KENYA – Sugar millers will from October pay farmers based on the quality of cane as opposed to the current weight system following the procurement of Sh1.6 billion testing units.

But the grading equipment, which will be purchased from Brazil, Germany and South Africa, will be used after the regional market liberalisation allowing duty free sugar from Common Market for Eastern and Southern Africa (Comesa) states.

The deadline of Comesa safeguards that have been protecting Kenya from cheap sugar imports over the last decade will expire next month.

The change in pay formulae that would see sugarcane farmers earn based on sucrose content rather than tonnage is one of the conditions that the Comesa secretariat issued to make Kenya’s sugar industry competitive.

Last week, the Agriculture Fisheries and Food Authority (AFFA) invited bids for the construction of laboratories and civil works for the testing units.

“We are bringing in nine units for cane-testing purposes and we hope farmers will benefit from the new mode of payment,” said director-general Alfred Busolo.

He said the nine units are expected in the next eight to 10 months and that preparations are underway to ensure they are set up as soon as they arrive.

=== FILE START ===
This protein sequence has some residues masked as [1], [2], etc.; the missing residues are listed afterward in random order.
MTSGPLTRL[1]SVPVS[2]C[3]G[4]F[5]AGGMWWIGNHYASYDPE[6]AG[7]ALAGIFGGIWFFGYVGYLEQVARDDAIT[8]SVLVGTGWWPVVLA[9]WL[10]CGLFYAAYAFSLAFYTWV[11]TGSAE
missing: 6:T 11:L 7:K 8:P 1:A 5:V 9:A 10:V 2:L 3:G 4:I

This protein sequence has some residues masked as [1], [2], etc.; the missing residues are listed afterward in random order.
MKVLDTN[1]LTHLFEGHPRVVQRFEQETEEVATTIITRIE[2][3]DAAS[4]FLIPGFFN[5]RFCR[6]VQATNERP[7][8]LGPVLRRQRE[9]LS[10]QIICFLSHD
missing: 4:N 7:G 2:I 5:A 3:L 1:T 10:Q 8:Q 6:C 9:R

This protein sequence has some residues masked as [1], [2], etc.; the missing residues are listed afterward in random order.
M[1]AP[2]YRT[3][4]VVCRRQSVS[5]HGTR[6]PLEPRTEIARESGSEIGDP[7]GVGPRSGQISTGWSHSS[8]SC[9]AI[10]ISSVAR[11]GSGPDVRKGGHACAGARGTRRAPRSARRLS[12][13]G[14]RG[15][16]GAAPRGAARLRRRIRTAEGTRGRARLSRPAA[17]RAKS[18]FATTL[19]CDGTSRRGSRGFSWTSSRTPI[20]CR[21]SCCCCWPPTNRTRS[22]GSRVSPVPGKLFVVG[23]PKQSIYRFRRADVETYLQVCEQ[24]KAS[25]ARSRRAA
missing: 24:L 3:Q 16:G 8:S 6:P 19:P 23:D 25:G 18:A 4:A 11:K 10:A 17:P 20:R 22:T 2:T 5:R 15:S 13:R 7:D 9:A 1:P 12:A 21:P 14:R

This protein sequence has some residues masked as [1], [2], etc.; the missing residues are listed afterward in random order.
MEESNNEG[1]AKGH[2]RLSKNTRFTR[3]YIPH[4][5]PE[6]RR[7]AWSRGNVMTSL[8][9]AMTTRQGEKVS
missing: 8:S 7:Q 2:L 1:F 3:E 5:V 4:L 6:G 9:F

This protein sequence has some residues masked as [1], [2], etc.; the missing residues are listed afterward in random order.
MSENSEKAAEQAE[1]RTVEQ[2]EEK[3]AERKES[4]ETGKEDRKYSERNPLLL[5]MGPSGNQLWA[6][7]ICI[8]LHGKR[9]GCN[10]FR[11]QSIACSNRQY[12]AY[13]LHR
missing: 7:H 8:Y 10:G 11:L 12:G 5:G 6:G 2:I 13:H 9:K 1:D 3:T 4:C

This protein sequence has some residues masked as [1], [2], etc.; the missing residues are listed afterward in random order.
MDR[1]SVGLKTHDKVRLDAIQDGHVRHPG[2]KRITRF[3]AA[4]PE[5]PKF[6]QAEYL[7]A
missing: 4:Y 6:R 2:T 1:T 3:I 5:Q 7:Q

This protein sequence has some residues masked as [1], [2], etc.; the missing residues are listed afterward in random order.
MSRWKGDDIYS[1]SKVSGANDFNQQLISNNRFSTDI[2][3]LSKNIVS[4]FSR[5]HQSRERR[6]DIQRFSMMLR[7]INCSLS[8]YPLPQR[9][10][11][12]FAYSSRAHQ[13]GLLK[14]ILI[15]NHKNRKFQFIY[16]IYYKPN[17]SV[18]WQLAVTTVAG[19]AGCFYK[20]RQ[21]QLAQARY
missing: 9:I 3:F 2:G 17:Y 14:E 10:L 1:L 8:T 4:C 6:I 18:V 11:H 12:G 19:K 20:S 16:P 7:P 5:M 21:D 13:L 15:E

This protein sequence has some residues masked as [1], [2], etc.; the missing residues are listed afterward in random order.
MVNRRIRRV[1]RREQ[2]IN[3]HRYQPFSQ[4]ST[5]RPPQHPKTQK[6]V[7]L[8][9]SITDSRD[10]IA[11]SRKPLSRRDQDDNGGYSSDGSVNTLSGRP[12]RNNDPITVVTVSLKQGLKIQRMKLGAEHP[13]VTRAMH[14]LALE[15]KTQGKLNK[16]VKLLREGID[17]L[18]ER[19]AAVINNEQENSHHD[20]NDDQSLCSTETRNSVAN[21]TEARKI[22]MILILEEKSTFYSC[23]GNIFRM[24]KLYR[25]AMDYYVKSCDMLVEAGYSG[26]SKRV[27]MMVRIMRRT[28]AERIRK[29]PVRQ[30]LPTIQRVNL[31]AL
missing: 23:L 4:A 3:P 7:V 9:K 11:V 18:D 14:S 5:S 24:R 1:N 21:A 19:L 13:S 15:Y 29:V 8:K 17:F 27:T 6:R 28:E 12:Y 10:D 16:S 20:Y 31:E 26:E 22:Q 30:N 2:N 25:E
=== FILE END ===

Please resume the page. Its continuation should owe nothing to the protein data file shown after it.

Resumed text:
The Sugar Directorate, formerly Kenya Sugar Board, had already started pilot projects in Nzoia and Sony sugar factories.

The quota on sugar imports will end with the industry having met only a handful of Comesa requirements.

Other conditions put in place by the bloc include diversification of millers’ income streams, privatisation of State-owned firms as well as reducing production costs.

This comes at a time when Uganda is demanding full access of its sugar to the Kenyan market.

In November last year, the Uganda Sugar Manufacturers Association accused Kenya of unfairness, arguing that it was unfair for countries in the Southern African Development Community and Comesa to export the sweetener to Kenya while blocking imports from East African Community member States.

Kenya’s sugar production remains low at 500,000 tonnes per year against a consumption of 800,000 tonnes.

January 25, 2015;